• Others

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ACRONYMS

CAGR: Compound Annual Growth Rate
DES: Drug-Eluting Stent
DRG: Diagnosis-Related Group
ENT: Ear, Nose and Throat
FFS: Fee-For-Service
GDP: Gross Domestic Product
HIPDC: Health Insurance Policy Deliberation Committee
HIRA: Health Insurance Review and Assessment Services
HTA: Health Technology Assessment
IRP: Independent Review Process
ISO: International Organization for Standardization
KFDA: Korea Food and Drug Administration (now MFDS)
KGMP: Korea Good Manufacturing Practice
KOL: Key Opinion Leader
KORUS FTA: Korea-US Free Trade Agreement
MDEEC: Medical Device Expert Evaluation Committee
MFDS: Ministry of Health and Welfare
MoHW: Ministry of Health and Welfare
NECA: National Evidence-based Healthcare Collaborating Agency
NHI: National Health Insurance
NHIC: National Health Insurance Corporation (now NHIS)
NHIS: National Health Insurance Service
nHTA: new Health Technology Assessment
OB/GYN: Obstetrics and Gynecology
OECD: Organization for Economic Cooperation and Development
PEEC: Procedure Expert Evaluation Committee
R&D: Research and Development

SUGGESTED READING

Korean Ministry of Health & Welfare. Available from: http://english.mw.go.kr/front_eng/index.jsp [Accessed December 28, 2013].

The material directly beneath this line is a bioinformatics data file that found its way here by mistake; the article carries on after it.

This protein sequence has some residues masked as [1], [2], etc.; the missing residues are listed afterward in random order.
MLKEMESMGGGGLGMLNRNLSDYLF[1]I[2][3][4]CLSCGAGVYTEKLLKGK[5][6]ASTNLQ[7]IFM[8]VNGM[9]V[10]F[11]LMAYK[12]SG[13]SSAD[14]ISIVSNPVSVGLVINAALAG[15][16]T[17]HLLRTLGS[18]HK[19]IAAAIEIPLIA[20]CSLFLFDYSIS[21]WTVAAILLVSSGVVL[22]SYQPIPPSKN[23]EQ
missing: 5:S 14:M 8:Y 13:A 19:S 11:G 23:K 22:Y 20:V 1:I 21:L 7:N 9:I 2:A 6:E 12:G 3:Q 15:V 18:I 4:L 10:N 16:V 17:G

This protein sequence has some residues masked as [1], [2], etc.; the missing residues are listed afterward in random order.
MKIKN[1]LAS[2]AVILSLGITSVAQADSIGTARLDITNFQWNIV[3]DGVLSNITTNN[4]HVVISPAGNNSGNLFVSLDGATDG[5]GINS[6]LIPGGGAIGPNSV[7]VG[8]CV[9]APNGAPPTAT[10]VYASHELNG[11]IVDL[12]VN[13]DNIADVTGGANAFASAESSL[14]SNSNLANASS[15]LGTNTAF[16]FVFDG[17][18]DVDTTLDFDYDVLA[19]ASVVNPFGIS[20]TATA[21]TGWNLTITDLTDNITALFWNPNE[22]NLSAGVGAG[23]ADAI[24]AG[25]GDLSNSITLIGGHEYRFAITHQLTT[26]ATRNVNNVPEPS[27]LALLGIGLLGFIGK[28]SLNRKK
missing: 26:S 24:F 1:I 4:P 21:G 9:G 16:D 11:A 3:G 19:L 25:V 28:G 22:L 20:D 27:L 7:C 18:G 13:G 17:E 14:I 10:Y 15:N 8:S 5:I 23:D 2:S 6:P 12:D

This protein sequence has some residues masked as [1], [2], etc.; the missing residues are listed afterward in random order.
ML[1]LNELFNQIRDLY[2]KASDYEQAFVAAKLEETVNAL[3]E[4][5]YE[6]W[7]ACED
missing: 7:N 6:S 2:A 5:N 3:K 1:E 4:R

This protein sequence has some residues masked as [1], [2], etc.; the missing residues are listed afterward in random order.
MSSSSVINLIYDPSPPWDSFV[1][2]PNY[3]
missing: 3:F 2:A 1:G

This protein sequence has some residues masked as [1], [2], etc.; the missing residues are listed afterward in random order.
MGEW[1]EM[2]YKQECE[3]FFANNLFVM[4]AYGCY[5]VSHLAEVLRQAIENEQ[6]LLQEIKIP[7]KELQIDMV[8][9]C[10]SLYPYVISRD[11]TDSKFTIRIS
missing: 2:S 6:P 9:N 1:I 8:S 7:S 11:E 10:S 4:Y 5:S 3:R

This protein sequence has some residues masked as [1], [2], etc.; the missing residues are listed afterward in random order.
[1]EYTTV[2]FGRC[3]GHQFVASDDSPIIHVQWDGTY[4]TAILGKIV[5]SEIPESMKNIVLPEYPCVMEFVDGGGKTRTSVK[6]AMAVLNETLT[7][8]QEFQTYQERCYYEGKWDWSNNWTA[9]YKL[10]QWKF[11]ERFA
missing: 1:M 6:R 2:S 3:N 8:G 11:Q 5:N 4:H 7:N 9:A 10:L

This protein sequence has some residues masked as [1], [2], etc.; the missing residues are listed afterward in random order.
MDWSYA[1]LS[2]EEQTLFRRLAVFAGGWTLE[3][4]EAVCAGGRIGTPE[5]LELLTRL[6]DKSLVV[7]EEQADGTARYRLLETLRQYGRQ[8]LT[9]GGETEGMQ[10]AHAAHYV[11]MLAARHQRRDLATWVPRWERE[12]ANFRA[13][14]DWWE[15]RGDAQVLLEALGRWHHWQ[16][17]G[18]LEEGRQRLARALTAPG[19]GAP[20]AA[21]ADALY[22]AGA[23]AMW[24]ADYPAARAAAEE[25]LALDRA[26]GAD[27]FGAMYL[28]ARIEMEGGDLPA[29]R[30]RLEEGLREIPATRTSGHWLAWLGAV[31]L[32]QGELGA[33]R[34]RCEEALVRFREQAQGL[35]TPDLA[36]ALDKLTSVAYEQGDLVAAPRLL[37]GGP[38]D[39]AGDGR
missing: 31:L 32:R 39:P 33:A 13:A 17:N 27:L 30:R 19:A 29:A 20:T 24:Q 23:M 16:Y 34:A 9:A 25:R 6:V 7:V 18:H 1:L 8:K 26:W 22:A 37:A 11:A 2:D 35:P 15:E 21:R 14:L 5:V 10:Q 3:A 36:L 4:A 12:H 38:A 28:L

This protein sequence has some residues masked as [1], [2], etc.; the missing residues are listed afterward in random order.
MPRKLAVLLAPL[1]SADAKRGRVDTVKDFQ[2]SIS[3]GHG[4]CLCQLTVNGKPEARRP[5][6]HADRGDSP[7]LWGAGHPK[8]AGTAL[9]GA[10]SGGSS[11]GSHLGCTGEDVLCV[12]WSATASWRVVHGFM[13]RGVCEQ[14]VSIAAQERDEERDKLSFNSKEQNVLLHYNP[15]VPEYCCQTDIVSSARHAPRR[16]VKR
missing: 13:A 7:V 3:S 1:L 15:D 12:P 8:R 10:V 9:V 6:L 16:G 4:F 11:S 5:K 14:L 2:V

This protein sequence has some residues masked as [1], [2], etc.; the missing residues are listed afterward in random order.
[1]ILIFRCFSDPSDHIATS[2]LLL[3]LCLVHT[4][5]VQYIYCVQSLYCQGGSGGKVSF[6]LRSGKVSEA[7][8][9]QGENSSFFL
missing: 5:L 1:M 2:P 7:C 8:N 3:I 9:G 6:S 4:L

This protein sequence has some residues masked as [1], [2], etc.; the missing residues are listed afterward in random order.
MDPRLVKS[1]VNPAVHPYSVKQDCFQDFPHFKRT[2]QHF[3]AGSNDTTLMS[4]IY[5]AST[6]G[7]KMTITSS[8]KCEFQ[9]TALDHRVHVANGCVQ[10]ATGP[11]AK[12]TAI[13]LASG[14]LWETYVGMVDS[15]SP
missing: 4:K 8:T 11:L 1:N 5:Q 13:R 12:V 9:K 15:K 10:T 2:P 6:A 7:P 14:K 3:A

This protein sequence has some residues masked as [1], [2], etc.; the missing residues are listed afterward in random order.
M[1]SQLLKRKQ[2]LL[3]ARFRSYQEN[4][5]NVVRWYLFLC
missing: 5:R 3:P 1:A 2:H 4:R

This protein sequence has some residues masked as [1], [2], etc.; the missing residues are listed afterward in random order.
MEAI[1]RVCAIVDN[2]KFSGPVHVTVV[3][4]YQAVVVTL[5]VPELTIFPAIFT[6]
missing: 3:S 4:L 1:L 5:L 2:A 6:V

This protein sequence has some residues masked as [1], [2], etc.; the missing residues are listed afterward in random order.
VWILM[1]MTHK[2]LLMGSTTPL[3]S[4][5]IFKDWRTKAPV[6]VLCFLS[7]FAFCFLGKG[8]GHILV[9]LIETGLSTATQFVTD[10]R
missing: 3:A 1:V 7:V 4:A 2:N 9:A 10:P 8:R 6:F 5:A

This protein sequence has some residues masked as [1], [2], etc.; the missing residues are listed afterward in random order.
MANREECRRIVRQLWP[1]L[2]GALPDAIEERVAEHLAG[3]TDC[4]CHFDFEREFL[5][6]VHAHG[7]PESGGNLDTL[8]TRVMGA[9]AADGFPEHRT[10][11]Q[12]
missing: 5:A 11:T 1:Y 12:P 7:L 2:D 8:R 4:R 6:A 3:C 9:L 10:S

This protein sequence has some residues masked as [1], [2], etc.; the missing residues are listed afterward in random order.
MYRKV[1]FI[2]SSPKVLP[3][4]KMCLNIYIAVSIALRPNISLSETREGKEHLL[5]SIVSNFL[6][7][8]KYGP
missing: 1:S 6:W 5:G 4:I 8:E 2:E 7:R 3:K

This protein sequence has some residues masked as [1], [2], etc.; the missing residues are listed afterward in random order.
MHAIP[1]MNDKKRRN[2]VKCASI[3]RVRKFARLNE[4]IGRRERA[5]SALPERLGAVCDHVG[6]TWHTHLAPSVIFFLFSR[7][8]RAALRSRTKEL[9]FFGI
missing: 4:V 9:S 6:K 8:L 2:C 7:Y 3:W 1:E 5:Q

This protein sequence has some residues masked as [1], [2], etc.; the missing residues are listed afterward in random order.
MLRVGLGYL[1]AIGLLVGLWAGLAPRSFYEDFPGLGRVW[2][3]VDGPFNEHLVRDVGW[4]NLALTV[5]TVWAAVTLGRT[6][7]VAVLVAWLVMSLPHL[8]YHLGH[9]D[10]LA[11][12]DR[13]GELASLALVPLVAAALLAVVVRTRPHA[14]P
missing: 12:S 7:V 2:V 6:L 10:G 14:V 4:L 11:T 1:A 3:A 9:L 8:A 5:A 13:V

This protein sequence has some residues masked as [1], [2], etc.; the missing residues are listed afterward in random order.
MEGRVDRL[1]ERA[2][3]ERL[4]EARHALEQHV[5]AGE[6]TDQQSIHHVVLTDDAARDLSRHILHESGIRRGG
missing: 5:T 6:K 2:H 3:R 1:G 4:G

Health Insurance Review & Assessment Service (brochure December 2011). Available from: http://www.hira.or.kr/eng/news/01/__icsFiles/afieldfile/2012/04/29/2011_HIRA_Brochure.pdf [Accessed November 23, 2013].

European Observatory on Health Systems and Policies. Republic of Korea HiT (2009). Available from:
http://www.euro.who.int/en/about-us/partners/observatory/health-systems-in-transition-hit-series/countries-and-subregions/republic-of-korea-hit-2009 [Accessed December 28, 2013].

Jirawattanapisal T, Kingkaew P, Lee TJ, Yang MC. Evidence-based decision-making in Asia-Pacific with rapidly changing health-care systems: Thailand, South Korea, and Taiwan. Value Health. 2009 Nov-Dec; 12 Suppl 3:S4-11.

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USEFUL LINKS

HIRA: http://www.hira.or.kr/eng/
MFDS: http://www.mfds.go.kr/eng/index.do?nMenuCode=7
MoHW: http://english.mw.go.kr/front_eng/jc/sjc0108mn.jsp?PAR_MENU_ID=100314&MENU_ID=10031401
NECA: http://neca.re.kr/eng/
NHIS: http://www.nhis.or.kr/static/html/wbd/g/a/wbdga0101.html

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REFERENCE

  1. Statistics Korea
    http://rcps.egov.go.kr:8081/jsp/stat/ppl_stat_jf.jsp
    http://data.worldbank.org/indicator/NY.GDP.PCAP.CD
  2. Ministry of Health and Welfare Statistical Year Book 2013
    http://stat.mw.go.kr/front/statData/mohwAnnalsWpView.jsp?menuId=14&bbsSeq=1&nttSeq=21132&nttClsCd=01&searchKey=&searchWord=&nPage=1
  3. Ministry of Health and Welfare.
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AUTHORS & CONTRIBUTORS

Authors:
Sang-Soo Lee, MBA, Corporate Affairs Director, Medtronic Korea, Co., Ltd. Seoul, South Korea
Eugene Salole, PhD, MPH, Principal, Value-Based Access Pty Ltd, Sydney, Australia

Contributor:
Ji-Yoon Park, RAC, Senior Regulatory Affairs Specialist, Medtronic Korea, Co., Ltd. Seoul, South Korea